Since the first personal computer (PC) was introduced in 1975, technology has exploded. New models and accessories are constantly being released. However, if you tried every new piece of technology out there, you’d quickly find that only a small portion is worth implementing.
One trend that our team believes is worth investigating is multiple monitors. Studies by Jon Peddie Research revealed that the number of users who have two monitors rose by 70% between 2002 and 2017. Their research also found that users with dual monitors reported a 42% increase in productivity. If using two or more screens really promotes such drastic change in productivity, you should consider the pros and cons of adding more screens to your technology setup.
Some of the benefits of using multiple monitors are fewer errors made in data entry, reduced time switching between applications, a more natural flow between documents or pages, and higher levels of concentration. According to research by Dell, users completing data entry spent 5% less time looking at the reference document when they had two screens. If you imagine completing the task with two screens as opposed to one, you can see that the information would be less disjointed when you don’t have to constantly switch from one page to another.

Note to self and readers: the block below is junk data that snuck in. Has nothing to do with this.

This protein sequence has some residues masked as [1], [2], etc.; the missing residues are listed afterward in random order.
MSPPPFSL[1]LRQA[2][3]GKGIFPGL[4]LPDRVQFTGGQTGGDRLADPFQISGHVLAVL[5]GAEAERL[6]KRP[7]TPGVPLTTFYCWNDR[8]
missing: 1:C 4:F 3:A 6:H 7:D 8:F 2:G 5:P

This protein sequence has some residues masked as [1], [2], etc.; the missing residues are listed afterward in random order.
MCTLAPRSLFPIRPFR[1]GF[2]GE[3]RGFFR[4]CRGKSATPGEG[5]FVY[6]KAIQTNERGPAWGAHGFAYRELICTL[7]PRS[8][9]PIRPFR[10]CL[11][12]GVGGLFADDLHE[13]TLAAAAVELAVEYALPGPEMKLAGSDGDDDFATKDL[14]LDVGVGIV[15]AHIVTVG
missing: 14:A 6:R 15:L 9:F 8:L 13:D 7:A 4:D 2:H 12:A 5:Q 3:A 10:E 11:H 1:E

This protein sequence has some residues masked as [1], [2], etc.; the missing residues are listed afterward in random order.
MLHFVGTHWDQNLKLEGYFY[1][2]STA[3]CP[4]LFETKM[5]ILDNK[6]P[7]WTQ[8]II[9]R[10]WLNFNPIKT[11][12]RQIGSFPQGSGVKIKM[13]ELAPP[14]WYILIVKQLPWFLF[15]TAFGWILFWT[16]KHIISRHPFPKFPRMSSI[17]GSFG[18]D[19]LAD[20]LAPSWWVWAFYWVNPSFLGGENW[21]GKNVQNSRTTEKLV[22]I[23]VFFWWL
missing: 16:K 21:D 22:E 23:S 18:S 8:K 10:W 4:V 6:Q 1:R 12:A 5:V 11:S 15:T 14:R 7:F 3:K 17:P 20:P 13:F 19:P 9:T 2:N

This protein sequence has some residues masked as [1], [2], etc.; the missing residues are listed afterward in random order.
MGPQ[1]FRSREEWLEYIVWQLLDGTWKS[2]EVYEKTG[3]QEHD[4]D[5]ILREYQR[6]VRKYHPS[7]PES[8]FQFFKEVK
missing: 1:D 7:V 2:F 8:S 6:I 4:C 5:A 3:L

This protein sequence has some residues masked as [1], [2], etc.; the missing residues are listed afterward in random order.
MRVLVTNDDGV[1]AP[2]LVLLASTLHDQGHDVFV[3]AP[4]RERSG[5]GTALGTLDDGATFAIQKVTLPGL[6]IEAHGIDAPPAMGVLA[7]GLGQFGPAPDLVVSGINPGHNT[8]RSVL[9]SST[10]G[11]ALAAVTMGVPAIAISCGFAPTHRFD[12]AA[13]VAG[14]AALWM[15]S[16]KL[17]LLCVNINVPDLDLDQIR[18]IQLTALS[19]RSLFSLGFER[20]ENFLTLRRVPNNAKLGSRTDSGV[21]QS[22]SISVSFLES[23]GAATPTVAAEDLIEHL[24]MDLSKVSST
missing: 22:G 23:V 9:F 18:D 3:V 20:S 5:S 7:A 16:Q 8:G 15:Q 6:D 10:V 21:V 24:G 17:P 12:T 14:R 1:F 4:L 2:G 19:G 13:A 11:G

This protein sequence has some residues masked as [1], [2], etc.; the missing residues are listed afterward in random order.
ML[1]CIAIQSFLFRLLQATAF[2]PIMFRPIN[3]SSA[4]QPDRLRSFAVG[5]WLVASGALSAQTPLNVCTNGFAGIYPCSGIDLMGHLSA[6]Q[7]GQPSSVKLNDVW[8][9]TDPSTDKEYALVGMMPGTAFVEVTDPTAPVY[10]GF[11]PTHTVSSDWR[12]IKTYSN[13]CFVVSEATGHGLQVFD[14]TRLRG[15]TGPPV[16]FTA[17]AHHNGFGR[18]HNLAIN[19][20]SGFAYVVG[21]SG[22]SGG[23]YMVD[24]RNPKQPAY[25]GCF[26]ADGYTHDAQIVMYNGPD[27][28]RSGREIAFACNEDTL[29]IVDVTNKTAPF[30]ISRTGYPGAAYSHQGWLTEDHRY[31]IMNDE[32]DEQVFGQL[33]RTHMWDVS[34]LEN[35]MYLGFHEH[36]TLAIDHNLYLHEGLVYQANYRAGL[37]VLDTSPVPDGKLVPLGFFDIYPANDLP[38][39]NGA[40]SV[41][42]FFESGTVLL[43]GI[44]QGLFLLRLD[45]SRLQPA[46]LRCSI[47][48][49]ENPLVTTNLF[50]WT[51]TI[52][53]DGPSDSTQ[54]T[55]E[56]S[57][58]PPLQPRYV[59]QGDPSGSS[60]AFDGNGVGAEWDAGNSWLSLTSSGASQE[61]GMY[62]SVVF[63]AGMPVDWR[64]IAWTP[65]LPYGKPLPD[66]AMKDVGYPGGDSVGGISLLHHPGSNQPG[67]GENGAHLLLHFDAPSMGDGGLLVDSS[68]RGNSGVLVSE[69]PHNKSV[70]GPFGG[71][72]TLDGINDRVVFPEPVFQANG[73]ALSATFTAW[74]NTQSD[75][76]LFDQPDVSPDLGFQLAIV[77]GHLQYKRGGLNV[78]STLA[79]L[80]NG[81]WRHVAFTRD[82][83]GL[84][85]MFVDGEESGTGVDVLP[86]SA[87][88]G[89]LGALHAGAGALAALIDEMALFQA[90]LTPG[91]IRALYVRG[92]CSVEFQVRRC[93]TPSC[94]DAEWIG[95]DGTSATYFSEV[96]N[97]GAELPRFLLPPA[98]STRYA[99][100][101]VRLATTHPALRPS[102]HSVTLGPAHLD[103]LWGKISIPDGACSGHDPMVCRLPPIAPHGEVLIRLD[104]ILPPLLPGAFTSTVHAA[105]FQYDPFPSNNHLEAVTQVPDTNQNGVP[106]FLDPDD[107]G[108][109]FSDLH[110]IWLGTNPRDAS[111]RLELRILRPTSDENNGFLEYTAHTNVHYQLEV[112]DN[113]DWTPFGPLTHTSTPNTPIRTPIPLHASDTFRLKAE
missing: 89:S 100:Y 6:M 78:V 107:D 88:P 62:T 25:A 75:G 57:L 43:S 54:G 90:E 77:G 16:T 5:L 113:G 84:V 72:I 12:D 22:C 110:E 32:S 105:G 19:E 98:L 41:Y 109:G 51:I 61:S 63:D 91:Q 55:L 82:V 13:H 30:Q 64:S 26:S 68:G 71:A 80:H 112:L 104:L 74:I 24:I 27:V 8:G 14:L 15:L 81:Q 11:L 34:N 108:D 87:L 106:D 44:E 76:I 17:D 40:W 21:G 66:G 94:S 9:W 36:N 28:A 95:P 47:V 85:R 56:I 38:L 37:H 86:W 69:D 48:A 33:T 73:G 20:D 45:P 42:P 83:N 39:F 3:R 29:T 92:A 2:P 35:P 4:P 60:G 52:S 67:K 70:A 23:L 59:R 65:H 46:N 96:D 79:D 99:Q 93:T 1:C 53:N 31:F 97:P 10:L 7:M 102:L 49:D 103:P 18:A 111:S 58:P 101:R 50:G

While using multiple monitors can be advantageous, there are a few points that may cause you to hesitate before going all in on this trend. Some of the cons of having multiple monitors are that they take up more space and may encourage employees to become reliant on having multiple screens.
When evaluating the pros and cons of dual monitors, the case for them outweighs the one against. According to studies by the University of Utah, using two monitors could save employees up to 2.5 hours each day. That adds up to nearly 700 hours each year per employee, and time saved is money saved!
If adding dual monitors to your technology strategy is something your organization is interested in, call 888-235-6860 x105 or email Sales@scsiusa.com for more details.